THREE YEARS after his campaign promise to reform the juvenile justice system in Maryland, Gov. Robert L. Ehrlich Jr. (R) has made a decision that was long overdue: The Charles H. Hickey Jr. School is to be closed.

Given the violence, abuse and substandard living conditions that have marred Hickey over the years, we are glad that it will soon be history. (A short-term detention center on the Hickey campus will remain open until a new juvenile jail is built.) Unfortunately, the most important question raised by Hickey's shuttering -- where those 100-plus juvenile offenders will go -- has been shoddily answered by the governor. He says that those convicted of violent crimes will be sent to secure facilities. Some of the nonviolent offenders will be sent back to their families; others will be assigned to group homes throughout the state. We're not sure the system is prepared for that.

The state's Department of Juvenile Services (formerly the Department of Juvenile Justice) has been under investigation by the U.S. Justice Department since 2002. The investigation is concluding -- only because Mr. Ehrlich agreed to certain vital reforms -- and close monitoring will continue. At the moment, however, the reforms are still just promises; fundamental defects remain that make the closing of Hickey appear rather poorly thought out. There's the amorphous juvenile-jail-to-be, which is missing some key details -- such as how much it will cost, where it will be and when it will be constructed. Doubts linger over the efficacy and availability of counseling, drug treatment and employment assistance within the group homes as well as for those returning to their communities. There are no specifics on how many kids will be ready to go home by the end of November, when the school will close. Of those who aren't, it has not been determined which group homes will take them.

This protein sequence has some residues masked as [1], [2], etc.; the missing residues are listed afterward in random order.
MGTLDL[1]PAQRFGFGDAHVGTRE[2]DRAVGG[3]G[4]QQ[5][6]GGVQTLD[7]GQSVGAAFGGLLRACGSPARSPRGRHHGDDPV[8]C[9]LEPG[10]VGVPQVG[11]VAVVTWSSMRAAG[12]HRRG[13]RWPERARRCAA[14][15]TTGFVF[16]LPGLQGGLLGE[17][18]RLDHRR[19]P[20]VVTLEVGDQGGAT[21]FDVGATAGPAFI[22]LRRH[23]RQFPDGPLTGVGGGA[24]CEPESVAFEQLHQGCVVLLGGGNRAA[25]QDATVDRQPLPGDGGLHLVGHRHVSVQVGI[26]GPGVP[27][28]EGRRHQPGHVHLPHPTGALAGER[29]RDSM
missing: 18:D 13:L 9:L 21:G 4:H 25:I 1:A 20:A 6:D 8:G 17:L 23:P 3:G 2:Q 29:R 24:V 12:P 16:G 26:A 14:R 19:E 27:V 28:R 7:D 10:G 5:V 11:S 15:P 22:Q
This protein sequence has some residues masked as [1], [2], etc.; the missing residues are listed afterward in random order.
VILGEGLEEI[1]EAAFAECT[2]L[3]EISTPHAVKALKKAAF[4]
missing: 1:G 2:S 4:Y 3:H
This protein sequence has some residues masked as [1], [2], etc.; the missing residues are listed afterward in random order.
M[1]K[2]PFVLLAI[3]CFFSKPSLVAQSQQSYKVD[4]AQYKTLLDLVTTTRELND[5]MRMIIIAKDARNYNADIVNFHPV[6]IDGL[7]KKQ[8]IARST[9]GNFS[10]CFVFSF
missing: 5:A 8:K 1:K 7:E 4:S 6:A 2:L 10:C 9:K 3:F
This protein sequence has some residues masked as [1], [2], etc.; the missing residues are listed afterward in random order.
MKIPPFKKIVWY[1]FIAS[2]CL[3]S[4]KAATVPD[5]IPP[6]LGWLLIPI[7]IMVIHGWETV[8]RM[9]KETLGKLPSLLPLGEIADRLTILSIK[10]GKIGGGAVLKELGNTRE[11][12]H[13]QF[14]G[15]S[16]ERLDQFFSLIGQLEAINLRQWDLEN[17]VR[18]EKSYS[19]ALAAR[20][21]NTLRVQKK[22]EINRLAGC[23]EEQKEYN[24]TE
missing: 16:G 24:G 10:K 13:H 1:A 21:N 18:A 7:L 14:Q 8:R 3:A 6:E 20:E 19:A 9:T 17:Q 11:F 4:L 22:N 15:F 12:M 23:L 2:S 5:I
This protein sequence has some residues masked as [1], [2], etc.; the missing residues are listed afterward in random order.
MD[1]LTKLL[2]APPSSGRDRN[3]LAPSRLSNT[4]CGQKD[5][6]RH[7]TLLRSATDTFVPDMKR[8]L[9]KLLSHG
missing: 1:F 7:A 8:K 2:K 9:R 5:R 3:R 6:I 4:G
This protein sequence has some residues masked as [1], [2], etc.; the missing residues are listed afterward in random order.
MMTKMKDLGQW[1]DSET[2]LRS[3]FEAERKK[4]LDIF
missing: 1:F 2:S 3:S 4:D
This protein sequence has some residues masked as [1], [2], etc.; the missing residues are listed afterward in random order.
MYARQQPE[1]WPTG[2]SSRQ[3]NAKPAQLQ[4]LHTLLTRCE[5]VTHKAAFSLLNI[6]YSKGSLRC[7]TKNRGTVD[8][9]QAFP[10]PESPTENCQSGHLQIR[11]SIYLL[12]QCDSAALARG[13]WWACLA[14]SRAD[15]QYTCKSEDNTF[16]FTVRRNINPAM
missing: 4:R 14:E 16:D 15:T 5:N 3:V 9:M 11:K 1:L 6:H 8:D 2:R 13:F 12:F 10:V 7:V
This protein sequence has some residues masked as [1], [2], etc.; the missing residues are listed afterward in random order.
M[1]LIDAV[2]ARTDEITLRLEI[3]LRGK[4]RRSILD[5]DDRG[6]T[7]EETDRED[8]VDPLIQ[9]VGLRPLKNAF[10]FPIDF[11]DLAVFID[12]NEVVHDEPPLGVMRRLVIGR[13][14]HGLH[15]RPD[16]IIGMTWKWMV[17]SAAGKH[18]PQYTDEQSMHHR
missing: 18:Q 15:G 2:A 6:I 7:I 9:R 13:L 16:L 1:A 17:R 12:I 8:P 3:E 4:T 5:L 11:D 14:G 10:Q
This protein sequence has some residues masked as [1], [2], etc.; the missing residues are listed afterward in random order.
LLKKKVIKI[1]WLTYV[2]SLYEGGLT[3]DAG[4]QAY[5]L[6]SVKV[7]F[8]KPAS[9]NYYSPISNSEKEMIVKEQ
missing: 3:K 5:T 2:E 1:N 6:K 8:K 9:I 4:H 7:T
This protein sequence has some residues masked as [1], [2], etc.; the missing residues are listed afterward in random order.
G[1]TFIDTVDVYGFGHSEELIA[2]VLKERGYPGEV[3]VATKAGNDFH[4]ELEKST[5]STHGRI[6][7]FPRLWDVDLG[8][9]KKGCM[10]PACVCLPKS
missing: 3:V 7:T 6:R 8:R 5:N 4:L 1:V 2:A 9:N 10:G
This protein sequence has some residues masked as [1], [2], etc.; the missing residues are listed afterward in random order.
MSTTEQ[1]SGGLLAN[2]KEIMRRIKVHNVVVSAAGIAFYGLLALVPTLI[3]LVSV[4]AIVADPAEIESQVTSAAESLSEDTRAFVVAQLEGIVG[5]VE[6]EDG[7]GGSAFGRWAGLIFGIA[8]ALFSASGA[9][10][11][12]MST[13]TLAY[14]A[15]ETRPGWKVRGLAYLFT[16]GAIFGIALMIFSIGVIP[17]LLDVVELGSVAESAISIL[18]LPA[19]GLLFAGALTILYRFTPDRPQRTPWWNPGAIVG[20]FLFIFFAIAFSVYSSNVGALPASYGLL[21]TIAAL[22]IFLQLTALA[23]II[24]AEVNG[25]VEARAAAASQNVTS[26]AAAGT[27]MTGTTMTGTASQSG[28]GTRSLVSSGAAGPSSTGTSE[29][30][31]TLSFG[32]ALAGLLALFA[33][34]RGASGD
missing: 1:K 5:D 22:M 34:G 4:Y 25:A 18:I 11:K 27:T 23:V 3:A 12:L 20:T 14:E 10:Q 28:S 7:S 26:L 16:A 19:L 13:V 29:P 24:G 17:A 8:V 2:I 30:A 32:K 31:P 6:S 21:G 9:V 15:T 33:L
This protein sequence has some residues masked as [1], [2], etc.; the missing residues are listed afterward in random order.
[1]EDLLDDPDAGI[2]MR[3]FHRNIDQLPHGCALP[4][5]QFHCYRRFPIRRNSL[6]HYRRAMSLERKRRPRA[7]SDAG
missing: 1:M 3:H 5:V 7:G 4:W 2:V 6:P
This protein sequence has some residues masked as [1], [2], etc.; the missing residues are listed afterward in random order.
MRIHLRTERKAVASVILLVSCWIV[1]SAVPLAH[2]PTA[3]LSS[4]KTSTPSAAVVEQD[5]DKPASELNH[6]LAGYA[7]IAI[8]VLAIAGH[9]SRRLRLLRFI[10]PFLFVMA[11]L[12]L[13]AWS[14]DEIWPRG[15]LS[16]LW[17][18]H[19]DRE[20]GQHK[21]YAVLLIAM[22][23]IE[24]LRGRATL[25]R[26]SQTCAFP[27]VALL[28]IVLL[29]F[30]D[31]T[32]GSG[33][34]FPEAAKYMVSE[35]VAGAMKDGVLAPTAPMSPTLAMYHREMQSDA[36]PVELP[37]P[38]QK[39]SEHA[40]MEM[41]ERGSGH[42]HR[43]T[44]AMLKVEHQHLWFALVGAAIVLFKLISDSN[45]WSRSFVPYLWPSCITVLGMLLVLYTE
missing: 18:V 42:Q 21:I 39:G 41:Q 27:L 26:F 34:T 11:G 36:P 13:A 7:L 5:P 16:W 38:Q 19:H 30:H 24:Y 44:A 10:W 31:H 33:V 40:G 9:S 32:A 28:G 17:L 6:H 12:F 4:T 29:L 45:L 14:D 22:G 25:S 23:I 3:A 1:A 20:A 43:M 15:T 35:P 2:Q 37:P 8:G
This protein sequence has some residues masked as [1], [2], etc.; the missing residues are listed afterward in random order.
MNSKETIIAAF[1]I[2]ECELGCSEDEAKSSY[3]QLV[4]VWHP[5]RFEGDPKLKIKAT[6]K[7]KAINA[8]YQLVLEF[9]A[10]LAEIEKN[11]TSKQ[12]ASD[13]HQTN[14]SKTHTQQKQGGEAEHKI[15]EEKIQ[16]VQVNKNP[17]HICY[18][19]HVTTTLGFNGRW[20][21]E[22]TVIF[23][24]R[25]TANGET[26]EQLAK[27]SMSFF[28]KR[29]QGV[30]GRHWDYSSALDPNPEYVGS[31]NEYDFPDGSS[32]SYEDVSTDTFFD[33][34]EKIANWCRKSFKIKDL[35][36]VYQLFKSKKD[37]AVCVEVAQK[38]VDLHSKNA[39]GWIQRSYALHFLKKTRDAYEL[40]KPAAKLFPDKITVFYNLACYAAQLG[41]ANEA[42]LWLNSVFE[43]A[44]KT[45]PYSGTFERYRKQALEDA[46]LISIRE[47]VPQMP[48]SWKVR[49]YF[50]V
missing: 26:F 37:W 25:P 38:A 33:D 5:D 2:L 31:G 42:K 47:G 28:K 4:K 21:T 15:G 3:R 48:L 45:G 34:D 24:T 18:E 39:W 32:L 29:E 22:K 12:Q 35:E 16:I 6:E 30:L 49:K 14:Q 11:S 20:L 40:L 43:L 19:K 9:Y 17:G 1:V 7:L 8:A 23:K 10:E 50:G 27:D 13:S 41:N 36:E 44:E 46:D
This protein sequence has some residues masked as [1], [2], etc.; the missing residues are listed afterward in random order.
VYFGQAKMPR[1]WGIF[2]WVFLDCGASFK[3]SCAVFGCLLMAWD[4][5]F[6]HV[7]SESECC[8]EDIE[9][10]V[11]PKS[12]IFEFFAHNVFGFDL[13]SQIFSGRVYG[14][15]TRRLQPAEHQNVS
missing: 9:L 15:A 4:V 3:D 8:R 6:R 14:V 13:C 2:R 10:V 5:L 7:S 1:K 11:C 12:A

There's no question that smaller facilities with highly qualified counselors and educators on staff are preferable to a monstrous, moldy, barbed wire-enclosed campus that was outdated decades ago. But at the moment, Maryland's system is sorely lacking. Group homes in the state are run by a variety of private contractors, licensed by three different agencies. They house foster children, those with severe mental health problems and suicidal tendencies, and juvenile offenders -- sometimes all together. Unqualified staffers, fiscal mismanagement and lax regulation plague the system. DJS officials insist that their monitoring of the 20 group homes they license is superior to that of the other agencies, and that might well be the case. It does not, however, change the fact that juvenile offenders in Maryland have a recidivism rate of about 75 percent.

Something is terribly wrong with juvenile justice in Maryland, and shutting the doors of one notorious institution -- though a powerful symbolic gesture -- will not solve the problem. Mr. Ehrlich has said that Hickey will be closed by Nov. 30. He has until then to ensure that the new arrangements for Hickey residents will meet their substantial needs. DJS officials say they will be ready. We hope they're right.